is using these miserable Junkers for its own purposes. Indians have
faith in Providence and they believe that what is happening is for the
best. The Indians are a chivalrous people; they will not disturb England
as long as she is engaged with Germany. The struggle after the war
might, however, be even more bitter and more sustained.

       *       *       *       *       *

    A SHORT BIBLIOGRAPHY OF BOOKS IN ENGLISH

             BOOKS BY ENGLISHMEN


     “New Spirit in India” by H. W. Nevinson.

     “The Awakening in India” by J. Ramsay MacDonald, M.P.

     “India, Impressions and Suggestions” by J. Keir Hardie, M.P.

     “New India” by Sir Henry Cotton (once an M.P.), late of the Indian
     Civil Service.

     “Allen Octavian Hume” by Sir W. Wedderburn, late of the Indian
     Civil Service (once an M.P.).

     “Prosperous British India” by Mr. William Digby, C.I.E.

     “India and the Empire” by Mrs. Annie Besant.

     “Indian Nationalism” by Edwyn Bevan.

     “Bureaucratic Government” by Bernard Houghton (late of the Indian
     Civil Service).

     “Lord Curzon a Failure” by C. J. O’Donnell (late of the Indian
     Civil Service).

     “Causes of Indian Discontent” by C. J. O’Donnell (late of the
     Indian Civil Service).

     “The Indian Ryot” by Sir W. Wedderburn.

     “The Skeleton at the Jubilee Feast” by Sir W. Wedderburn.

     “Congress Green Books” (84, 85, Palace Chambers, Westminster,
     London).


     “The New Nationalist Movement in India,” by Dr. J. T. Sunderland.

     “Indian Famines and Their Cause” by Dr. J. T. Sunderland, 423 West
     120th Street, New York.


                 BOOKS BY INDIANS

     “Poverty or Un-British Rule in India” by Dadabhai Naoroji.

     “India Under Early British Rule” by R. C. Dutt, C.I.E.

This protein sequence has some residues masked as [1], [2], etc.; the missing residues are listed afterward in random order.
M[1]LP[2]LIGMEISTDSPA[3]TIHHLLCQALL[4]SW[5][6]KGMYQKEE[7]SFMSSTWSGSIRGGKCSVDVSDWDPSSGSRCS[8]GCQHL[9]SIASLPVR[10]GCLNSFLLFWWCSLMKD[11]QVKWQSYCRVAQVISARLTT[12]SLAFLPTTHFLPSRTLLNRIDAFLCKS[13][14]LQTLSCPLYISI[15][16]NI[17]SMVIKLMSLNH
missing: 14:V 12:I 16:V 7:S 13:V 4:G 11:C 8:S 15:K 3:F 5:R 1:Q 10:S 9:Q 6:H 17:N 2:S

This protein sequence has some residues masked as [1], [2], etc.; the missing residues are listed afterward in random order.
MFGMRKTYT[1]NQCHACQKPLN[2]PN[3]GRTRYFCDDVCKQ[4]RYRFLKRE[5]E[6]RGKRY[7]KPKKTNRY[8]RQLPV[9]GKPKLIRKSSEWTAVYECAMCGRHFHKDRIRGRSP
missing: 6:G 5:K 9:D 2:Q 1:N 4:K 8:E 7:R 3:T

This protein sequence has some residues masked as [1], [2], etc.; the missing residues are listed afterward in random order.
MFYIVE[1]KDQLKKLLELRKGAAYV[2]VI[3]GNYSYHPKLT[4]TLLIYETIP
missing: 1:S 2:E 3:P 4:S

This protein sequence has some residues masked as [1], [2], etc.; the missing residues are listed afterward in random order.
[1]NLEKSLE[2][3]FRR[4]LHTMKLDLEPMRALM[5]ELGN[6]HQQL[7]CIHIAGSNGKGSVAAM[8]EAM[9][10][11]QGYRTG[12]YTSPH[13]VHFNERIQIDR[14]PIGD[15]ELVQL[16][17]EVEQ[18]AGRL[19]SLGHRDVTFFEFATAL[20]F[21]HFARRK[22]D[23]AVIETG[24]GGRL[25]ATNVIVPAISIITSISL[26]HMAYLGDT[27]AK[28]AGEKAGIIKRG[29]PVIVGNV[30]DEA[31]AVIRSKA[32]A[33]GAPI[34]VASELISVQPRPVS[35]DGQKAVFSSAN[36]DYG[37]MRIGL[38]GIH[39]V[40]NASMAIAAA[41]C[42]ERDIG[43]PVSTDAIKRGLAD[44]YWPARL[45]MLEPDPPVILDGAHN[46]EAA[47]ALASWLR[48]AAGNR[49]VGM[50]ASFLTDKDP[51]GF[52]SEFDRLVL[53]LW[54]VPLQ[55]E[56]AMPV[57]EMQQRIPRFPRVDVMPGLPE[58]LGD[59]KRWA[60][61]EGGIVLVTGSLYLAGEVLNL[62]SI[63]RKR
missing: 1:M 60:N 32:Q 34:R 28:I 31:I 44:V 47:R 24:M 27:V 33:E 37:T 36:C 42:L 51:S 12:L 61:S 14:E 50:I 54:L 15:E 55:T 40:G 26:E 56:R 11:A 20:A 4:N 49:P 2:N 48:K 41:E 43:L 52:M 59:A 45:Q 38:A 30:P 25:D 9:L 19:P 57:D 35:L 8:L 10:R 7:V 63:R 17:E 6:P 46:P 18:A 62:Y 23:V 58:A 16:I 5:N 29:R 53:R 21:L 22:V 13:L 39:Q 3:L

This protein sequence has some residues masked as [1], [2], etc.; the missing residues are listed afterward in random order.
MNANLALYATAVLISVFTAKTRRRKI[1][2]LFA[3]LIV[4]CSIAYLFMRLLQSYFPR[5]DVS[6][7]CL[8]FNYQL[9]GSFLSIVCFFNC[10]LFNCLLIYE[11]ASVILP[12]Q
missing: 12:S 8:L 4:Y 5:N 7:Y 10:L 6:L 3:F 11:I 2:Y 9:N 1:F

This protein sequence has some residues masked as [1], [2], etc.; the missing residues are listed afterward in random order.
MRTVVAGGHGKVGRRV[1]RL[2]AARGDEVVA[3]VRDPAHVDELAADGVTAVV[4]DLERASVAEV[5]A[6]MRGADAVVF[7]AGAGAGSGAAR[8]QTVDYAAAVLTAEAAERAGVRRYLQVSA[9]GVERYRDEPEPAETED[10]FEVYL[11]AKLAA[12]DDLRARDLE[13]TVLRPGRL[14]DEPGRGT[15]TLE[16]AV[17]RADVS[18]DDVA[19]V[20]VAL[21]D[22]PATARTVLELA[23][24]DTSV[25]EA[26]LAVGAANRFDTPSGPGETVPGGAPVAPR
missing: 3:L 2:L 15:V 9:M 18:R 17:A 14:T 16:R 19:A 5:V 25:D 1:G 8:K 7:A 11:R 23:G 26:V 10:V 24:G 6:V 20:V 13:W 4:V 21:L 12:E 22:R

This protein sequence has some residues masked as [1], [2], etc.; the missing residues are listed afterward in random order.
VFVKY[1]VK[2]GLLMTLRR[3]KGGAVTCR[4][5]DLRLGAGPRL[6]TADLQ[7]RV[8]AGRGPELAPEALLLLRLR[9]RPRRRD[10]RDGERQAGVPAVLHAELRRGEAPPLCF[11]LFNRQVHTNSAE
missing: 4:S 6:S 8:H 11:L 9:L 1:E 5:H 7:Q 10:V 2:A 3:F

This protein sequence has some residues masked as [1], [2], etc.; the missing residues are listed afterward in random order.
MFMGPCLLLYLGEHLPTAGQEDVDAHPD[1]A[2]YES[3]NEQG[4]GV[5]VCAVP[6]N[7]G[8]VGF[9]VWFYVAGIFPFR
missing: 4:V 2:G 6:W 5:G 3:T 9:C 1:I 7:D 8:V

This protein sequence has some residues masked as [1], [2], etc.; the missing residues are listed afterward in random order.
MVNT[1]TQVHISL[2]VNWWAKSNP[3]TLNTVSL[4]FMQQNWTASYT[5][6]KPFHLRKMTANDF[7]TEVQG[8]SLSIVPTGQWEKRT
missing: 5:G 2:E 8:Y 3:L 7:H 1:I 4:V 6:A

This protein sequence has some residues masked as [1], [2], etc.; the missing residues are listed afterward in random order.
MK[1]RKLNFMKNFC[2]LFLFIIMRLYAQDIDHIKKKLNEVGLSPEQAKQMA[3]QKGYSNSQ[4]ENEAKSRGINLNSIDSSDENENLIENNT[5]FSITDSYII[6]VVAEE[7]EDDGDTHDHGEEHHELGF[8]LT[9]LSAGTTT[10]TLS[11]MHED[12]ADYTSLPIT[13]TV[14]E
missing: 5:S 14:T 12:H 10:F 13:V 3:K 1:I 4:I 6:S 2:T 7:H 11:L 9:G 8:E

“India in the Victorian Age” by R. C. Dutt, C.I.E.

     “Famines and Land Assessment” by R. C. Dutt, C.I.E.

     “England and India” (Indian Progress, 1785-1885) by R. C. Dutt,
     C.I.E.

     “The Civilization of India” by R. C. Dutt, C.I.E.

     “Speeches of the Honourable Mr. G. K. Gokhale.”

     “The Swadeshi, a Symposium.”

     “Recent Indian Finance” by Wacha.

     “The National Evolution” by A. C. Mazumdar.

     “The Indian National Congress.”

     “Speeches of Sir P. M. Mehta.”

     “The Story of My Deportation” by Lajpat Rai.

     “The Alipore [Bomb Case] Trial.”


               PERIODICALS

     _The Modern Review_ (monthly). Calcutta.

     _The Indian Review_ (monthly). Madras.

     _The Hindustan Review_ (monthly). Allahabad.

     _India_ (the British Organ of the Indian National Congress,
     weekly). London.



APPENDICES

I

EXTRACTS FROM SIR HENRY COTTON’S “NEW INDIA.”


_Feudatory Chiefs Powerless._ “It would perhaps be ungenerous to probe
too narrowly the dependent position and consequent involuntary action of
the feudatory chiefs. They are powerless to protect themselves. There is
no judicial authority to which they can appeal. There is no public
opinion to watch their interests. Technically independent under the
suzerainty of the Empire, they are practically held in complete
subjection. Their rank and honours depend on the pleasure of a British
Resident at their Court, and on the secret and irresponsible mandates of
a Foreign Office at Simla” (page 34).

_Gross Insults to Indians._ “That intense Anglo-Saxon spirit of
self-approbation which is unpleasantly perceptible in England itself,
and is so often offensive among vulgar Englishmen on the Continent, very
soon becomes rampant in India.

“There are innumerable instances in which pedestrians have been abused
and struck because they have not lowered their umbrellas at the sight of
a sahib on the highway. There are few Indian gentlemen even of the
highest rank who have not had experience of gross insults when
travelling by railway, because Englishmen object to sit in the same
carriage with a native” (pages 68-69).


II

SOME OPINIONS ABOUT BRITISH INDIA

_Industrial Ruin of India. Gokhale._ “When we come to this question of
India’s Industrial domination by England, we come to what may be
described as the most deplorable result of British rule in this country.
In other matters there are things on the credit side and things on the
debit side.... But when you come to the industrial field, you will find
that the results have been disastrous. You find very little here on the
credit side and nearly all the entries on the debit side. Now this is a
serious statement to make, but I think it can be substantiated.”

_India a Mere Possession. Gokhale._ “India formed the largest part of
the Empire, but was governed as a mere possession of the British people.
Three features showed that it had no part or lot in the Empire. In the
first place, the people were kept disarmed; it was thought to be
dangerous to allow them to carry arms. Secondly, they had absolutely no
voice in the government of their own country; they were expressly
disqualified from holding certain high offices, and practically excluded